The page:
“Black Pearl” is one of the great Phil Spector  productions, a phenomenal song with his extraordinary sound. That being said, it would be easy to try to dismiss this excellent album and focus just on the hit. That’s the wonderful paradox of Love Is All We Have to Give by the Checkmates, Ltd. and Sonny Charles. Charles only re-scratched the Top 40 once (and that in 1983), but it is this album which showcases his major voice. The Leiber & Stoller composition “I Keep Forgettin'” has that sound from the 1966 Billy Stewart hit version of Gershwin’s “Summertime” without the scat singing. Spector’s remake of his own 1961 classic for Ben E. King, “Spanish Harlem,” fits perfectly here, while “Proud Mary,” the simple John Fogerty title, becomes a gospel tour de force falling somewhere between Tina Turner and the Edwin Hawkin Singers. The indomitable Perry Botkin, Jr., who would hit seven years later with “Nadia’s Theme” (aka “The Young & the Restless”), arranges and conducts side one with assistance from Dee Barton. Side two is another kettle of fish. Barton arranges Spector’s adaption of “The Hair Anthology Suite” from the play Hair, most notably the material made famous by the 5th Dimension (“Age of Aquarius”/”Let the Sunshine In”). Though both artists probably tracked it around the same time — the 5th Dimension hitting in March and “Black Pearl” hitting in May 1969 — there is none of the life here that Marilyn McCoo, Billy Davis, Jr., and their group put into their first number one hit. Like a classic Spector  45, this album has one side that is totally inspired and brilliant, and a flip that won’t get as many spins. All in all, it’s a very important, and largely forgotten, bridge in Spector’s catalog and his only hit in America on A&M, the same label he brought the Ronettes and Ike & Tina Turner’s classic “River Deep, Mountain High.”
AllMusic Review by Joe Viglione  [-]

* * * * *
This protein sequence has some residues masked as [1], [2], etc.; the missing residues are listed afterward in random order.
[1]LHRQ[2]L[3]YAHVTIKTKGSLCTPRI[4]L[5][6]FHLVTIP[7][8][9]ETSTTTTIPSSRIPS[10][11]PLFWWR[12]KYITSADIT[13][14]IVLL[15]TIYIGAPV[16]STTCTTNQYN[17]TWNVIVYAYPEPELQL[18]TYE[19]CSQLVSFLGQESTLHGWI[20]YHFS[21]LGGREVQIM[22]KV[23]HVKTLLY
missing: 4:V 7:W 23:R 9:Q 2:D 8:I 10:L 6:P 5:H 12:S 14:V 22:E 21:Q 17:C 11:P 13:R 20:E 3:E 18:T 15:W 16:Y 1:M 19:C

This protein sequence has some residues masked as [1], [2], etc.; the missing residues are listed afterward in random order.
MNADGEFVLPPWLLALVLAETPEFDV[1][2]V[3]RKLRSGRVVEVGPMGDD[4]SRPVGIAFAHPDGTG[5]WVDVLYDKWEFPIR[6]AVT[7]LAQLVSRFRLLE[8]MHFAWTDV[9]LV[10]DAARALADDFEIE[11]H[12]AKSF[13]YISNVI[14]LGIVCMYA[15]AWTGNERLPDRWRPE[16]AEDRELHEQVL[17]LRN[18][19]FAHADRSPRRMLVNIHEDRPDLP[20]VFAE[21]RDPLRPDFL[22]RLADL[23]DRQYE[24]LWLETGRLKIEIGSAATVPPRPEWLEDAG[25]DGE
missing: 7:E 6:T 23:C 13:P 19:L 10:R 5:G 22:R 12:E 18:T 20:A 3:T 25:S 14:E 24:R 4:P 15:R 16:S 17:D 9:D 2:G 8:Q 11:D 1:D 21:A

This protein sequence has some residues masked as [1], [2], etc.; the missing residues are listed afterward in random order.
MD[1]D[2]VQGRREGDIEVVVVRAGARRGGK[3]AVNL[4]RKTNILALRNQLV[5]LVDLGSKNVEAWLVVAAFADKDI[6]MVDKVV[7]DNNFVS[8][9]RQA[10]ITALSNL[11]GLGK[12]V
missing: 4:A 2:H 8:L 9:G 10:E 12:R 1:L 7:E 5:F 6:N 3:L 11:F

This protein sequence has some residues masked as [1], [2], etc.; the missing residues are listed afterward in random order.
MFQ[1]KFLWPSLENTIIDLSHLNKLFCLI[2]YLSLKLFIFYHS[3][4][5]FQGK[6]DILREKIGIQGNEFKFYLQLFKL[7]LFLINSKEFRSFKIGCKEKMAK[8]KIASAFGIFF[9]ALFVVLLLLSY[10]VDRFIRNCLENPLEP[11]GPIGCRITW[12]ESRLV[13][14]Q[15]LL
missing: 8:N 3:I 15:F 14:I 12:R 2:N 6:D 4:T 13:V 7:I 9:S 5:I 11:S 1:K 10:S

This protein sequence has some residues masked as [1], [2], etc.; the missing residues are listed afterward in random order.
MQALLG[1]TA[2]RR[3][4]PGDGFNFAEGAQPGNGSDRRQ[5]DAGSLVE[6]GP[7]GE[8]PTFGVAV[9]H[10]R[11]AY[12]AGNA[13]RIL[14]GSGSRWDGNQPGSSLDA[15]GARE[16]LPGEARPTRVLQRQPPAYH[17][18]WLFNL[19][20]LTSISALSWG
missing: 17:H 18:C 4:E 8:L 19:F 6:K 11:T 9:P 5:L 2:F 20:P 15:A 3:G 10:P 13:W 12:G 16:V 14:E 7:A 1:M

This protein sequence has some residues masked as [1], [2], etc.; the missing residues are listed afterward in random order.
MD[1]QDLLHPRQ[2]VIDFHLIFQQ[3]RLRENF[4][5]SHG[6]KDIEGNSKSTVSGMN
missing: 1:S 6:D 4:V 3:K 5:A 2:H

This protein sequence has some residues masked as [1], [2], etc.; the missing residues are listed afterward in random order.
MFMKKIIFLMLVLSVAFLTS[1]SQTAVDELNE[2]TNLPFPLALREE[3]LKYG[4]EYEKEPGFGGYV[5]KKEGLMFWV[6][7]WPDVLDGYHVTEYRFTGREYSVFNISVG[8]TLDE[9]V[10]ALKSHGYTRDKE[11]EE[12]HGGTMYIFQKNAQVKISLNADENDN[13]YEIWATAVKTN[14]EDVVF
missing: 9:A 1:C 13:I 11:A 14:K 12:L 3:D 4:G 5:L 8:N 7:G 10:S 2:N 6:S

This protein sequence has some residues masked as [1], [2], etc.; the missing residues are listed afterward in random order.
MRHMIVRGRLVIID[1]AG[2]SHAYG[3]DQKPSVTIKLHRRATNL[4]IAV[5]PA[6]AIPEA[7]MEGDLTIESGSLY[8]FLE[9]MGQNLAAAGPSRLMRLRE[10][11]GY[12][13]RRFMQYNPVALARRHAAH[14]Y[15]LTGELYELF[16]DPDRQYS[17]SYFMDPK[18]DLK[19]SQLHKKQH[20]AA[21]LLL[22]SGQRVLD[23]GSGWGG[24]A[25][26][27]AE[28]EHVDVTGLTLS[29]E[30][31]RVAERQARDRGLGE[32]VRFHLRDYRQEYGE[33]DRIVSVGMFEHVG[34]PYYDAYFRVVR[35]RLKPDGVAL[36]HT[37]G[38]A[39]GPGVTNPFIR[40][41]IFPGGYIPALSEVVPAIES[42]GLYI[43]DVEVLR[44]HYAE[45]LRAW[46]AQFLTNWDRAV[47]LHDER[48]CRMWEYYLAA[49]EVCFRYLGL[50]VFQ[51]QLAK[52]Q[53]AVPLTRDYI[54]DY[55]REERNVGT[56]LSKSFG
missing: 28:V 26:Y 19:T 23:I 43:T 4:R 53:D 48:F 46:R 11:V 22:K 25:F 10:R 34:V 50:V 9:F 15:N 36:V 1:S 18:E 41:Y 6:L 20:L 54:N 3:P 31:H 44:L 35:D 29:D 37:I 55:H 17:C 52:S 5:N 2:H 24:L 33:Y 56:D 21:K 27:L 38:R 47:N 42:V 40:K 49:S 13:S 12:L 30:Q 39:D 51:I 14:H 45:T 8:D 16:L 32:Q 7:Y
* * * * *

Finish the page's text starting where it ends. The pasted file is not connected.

“Black Pearl” is one of the great Phil Spector productions, a phenomenal song with his extraordinary sound. That being said, it would be easy to try to dismiss this excellent album and focus just on the hit. That’s the wonderful paradox of Love Is All We Have to Give by the Checkmates, Ltd. and Sonny Charles. Charles only re-scratched the Top 40 once (and that in 1983), but it is this album which showcases his major voice. The Leiber & Stoller composition “I Keep Forgettin'” has that sound from the 1966 Billy Stewart hit version of Gershwin’s “Summertime” without the scat singing. Spector’s remake of his own 1961 classic for Ben E. King, “Spanish Harlem,” fits perfectly here, while “Proud Mary,” the simple John Fogerty title, becomes a gospel tour de force falling somewhere between Tina Turner and the Edwin Hawkin Singers. The indomitable Perry Botkin, Jr., who would hit seven years later with “Nadia’s Theme” (aka “The Young & the Restless”), arranges and conducts side one with assistance from Dee Barton. Side two is another kettle of fish. Barton arranges Spector’s adaption of “The Hair Anthology Suite” from the play Hair, most notably the material made famous by the 5th Dimension (“Age of Aquarius”/”Let the Sunshine In”). Though both artists probably tracked it around the same time — the 5th Dimension hitting in March and “Black Pearl” hitting in May 1969 — there is none of the life here that Marilyn McCoo, Billy Davis, Jr., and their group put into their first number one hit. Like a classic Spector 45, this album has one side that is totally inspired and brilliant, and a flip that won’t get as many spins. All in all, it’s a very important, and largely forgotten, bridge in Spector’s catalog and his only hit in America on A&M, the same label he brought the Ronettes and Ike & Tina Turner’s classic “River Deep, Mountain High.”